Sunday, February 13, 2011

Is Liszt a Guilty Pleasure?

When Michael Tilson Thomas decided to introduce Franz Liszt’s tone poem, “Tasso, Lamento e Trionfo” to San Francisco Symphony audiences in March of 2009, he decided to preface the performance with some spoken remarks that seemed to verge on the apologetic.  (That stance, however, did not seem to impede his giving the music a second airing almost exactly a year later.)  I suspect that the need for apology had something to do not only with Liszt’s extravagances but also with the fact that the performance had been preceded by György Ligeti’s settings of four excerpts from the text for the requiem mass.  Personally, I felt that the prefatory remarks were not necessary, nor was any need for apology.  After that performance I wrote the following in a post to this blog:

Conductor Michael Tilson Thomas introduced the work to the audience by casting it in the same extravagant mold as that of Freddie Mercury's "Bohemian Rhapsody." I suspect that the setting for "Bohemian Rhapsody" in Wayne's World might have been more appropriate; and even better probably would have been We're Only in It for the Money, Frank Zappa's absurdist retaliation against the idea of escalating rock to epic proportions. Still, given Ligeti's own appreciation of the absurd, he probably would have appreciated being coupled with his Hungarian forebear Liszt in this manner.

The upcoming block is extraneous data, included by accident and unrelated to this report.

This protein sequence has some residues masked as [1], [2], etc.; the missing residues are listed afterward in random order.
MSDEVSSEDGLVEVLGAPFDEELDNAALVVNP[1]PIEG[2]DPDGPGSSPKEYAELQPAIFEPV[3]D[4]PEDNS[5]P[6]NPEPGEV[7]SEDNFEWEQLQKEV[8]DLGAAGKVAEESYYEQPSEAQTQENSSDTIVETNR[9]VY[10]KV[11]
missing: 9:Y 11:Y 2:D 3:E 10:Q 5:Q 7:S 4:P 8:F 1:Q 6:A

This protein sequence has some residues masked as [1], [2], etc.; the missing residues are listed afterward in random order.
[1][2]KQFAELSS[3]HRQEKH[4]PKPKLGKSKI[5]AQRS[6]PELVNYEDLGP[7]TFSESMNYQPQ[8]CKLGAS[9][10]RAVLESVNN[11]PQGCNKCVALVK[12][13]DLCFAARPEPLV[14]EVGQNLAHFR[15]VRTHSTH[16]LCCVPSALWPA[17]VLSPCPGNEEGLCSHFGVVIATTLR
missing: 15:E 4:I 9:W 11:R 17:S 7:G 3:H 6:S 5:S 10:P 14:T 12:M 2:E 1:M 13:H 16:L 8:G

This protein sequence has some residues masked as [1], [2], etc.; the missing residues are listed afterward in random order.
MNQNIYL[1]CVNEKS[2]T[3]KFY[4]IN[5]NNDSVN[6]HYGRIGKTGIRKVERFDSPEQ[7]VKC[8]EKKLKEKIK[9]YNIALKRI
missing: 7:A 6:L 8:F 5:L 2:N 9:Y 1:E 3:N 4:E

I suppose the real point is that the very idea of a guilty pleasure is someone oxymoronic.  There is no need to feel guilty about it, let alone apologize, if it does not frighten the horses, as they used to say.  I doubt that Ligeti ever felt particularly guilty about anything he threw into Le Grand Macabre, whether it involved the fornication in an open grave in Scene 1 or the obscenity-laden debate in Scene 3.  We should not feel any guilt in enjoying those theatrical episodes, nor should we feel it over the over-the-top excesses of Liszt’s compositions, whether for orchestra or solo piano.  There may even be knowledge to be gained from the analysis of such musical efforts, just as there is from a scrupulous examination of the polyphony that Giovanni Gabrieli wrote for San Marco (which happened to be on the same San Francisco Symphony program that coupled Liszt with Ligeti).

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